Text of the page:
In less than three weeks, the 2008 legislative session will officially draw to a close. On all but a few key issues, its not too early to look back on the legislatures work and analyze what has been done good and bad.
On the positive side, it has been gratifying to see a bipartisan education reform effort come to fruition. I have written extensively about Senate Bill 212, which would modify the states model content standards and align secondary and postsecondary education. This bill passed the Senate, and will now move to the House for further debate. It is strongly supported by the governor and will be signed into law if passed by the House.
In addition to SB 212, another bipartisan bill to encourage innovation in local schools is moving forward and appears likely to become law. SB 130, which is sponsored by Senate President Peter Groff, D-Denver, Sen. Nancy Spence, R-Centennial, Rep. Terrance Carroll, D-Denver and myself, allows individual schools and groups of schools to seek waivers from state requirements if doing so would help educators meet the needs of their students.
SB 130 was inspired by the work of Kristin Waters, principal of the Bruce Randolph School in North Denver. More than 90 percent of Bruce Randolphs student body meets the federal governments designation of poverty. Facing sinking test scores and daunting odds, Waters decided to break the mold. Despite opposition from the Denver teachers union, she sought freedom from the rigid personnel policies established by bureaucratic district rules and union strictures. Her efforts led to the introduction of SB 130, which allows innovative educators to reject one-size-fits-all mandates in favor of what works best for their students. This policy change, which drew interest from education watchers across the country, will give schools another way to put the needs of their kids first and that is, after all, the primary purpose of education.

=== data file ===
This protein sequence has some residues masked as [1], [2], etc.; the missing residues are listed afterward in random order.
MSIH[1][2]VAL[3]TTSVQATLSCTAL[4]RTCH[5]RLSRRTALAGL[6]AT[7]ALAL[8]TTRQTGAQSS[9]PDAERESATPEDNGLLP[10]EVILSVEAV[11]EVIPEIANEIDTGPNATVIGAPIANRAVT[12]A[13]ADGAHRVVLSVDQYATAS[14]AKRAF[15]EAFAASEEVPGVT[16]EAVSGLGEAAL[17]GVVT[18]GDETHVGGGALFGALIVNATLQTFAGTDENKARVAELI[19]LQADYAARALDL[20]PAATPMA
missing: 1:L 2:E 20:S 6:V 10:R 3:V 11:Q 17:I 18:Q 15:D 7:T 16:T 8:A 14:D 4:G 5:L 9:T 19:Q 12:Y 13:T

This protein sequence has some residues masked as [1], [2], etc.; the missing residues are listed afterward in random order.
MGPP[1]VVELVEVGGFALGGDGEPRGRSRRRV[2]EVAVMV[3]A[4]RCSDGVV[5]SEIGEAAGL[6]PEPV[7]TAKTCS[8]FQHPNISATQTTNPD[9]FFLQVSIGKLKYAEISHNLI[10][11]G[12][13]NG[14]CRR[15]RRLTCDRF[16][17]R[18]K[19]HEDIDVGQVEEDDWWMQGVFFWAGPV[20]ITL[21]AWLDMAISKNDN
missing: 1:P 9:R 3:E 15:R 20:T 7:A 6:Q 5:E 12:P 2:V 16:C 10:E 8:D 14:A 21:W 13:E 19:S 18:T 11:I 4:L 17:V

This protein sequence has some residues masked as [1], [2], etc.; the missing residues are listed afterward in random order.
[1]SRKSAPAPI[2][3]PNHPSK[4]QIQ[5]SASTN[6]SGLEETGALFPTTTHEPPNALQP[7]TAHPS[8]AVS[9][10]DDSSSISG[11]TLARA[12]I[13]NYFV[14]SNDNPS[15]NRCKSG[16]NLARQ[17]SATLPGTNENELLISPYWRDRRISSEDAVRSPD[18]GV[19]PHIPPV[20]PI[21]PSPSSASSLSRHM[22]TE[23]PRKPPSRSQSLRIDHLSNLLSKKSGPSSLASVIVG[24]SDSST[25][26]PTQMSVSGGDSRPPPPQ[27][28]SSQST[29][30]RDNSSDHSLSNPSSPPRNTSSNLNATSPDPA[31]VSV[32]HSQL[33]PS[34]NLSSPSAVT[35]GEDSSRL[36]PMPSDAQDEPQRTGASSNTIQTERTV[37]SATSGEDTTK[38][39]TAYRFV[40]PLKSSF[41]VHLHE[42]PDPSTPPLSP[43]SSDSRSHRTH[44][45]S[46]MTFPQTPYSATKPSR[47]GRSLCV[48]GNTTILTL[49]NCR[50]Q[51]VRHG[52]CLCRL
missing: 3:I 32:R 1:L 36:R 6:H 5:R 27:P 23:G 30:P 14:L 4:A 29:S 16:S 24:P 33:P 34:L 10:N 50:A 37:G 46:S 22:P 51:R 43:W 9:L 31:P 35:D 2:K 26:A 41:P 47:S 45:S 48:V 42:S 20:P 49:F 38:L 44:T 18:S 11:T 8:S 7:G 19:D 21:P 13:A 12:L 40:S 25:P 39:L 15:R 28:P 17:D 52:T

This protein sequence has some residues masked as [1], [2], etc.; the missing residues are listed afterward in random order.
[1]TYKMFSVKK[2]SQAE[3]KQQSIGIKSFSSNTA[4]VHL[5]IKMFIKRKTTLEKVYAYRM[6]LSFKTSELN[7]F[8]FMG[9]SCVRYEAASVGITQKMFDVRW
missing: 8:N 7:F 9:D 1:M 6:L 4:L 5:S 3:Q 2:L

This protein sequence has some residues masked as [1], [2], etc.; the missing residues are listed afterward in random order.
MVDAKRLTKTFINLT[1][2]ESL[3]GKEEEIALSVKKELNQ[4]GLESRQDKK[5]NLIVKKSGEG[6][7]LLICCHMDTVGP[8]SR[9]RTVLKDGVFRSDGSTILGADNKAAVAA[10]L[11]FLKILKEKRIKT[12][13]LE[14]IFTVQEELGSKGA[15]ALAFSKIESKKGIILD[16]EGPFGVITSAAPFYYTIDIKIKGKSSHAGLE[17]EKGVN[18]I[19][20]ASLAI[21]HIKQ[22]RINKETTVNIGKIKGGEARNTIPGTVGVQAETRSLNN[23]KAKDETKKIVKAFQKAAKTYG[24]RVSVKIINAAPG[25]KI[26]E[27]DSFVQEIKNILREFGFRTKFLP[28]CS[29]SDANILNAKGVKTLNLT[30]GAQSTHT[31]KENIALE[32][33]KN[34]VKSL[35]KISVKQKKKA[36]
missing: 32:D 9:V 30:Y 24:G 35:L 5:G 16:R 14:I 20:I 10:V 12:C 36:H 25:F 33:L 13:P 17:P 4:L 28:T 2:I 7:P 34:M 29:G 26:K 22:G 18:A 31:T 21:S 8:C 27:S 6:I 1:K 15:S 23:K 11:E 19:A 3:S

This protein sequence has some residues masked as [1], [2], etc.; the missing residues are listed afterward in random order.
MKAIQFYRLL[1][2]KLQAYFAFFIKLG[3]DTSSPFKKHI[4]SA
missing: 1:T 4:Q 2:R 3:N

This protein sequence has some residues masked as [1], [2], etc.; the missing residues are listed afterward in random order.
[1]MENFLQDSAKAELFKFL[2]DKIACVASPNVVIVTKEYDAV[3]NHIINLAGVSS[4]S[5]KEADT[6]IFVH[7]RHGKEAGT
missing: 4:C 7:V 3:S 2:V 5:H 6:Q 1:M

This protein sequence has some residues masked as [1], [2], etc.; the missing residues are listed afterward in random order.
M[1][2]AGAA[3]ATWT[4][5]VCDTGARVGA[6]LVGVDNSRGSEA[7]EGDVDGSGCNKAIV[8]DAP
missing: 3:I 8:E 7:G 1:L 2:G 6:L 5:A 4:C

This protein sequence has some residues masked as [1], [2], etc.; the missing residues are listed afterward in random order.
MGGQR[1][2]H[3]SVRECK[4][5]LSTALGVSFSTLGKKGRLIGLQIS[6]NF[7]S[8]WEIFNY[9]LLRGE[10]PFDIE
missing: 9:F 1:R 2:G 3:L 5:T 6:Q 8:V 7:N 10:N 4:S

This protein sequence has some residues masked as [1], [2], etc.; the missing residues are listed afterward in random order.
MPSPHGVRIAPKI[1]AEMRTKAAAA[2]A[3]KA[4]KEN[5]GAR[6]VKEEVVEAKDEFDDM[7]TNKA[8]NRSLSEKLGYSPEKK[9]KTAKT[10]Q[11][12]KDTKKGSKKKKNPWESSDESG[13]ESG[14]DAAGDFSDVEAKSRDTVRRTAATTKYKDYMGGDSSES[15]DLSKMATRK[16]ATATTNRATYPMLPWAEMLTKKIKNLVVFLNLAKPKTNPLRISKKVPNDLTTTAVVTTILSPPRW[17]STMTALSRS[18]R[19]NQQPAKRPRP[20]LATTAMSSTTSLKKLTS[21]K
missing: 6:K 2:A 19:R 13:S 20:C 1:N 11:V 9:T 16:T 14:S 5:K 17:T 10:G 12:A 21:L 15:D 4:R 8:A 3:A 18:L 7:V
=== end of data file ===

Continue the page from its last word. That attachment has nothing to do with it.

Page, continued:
While 2008 is shaping up to be a positive year for education reform, there is concern that the states new budget grows government too much especially in the context of a shaky economy. While the state will spend approximately $1 billion more than it did in the last budget (including the addition of more than 1,300 new state employees), we have still failed to create significant reserves in a rainy day fund to help the state weather declining revenues.
This is especially alarming in light of projections showing that the state can expect to receive $700 million less in revenues over the next five years than previously anticipated.
This problem is unlikely to be solved in the near term, but it is a matter of the utmost importance. State spending has grown 12 percent in the past two budget cycles, but revenue growth is up only 6.2 percent. This is unsustainable. Proposals are already being discussed that would eliminate the constitutional caps on state spending and extend indefinitely Referendum C, which fiscal conservatives argued amounted to a tax increase.
I dont believe we can spend our way to fiscal stability. If the state needs more money, we should start by cutting spending not raising taxes. This debate will intensify in the coming months and years, and it will present Colorado citizens with many choices some of which may be coming soon to a ballot near you. Stay tuned.
Rob Witwer is the state representative for House District 25, which encompasses the Evergreen area and most of western Jefferson County.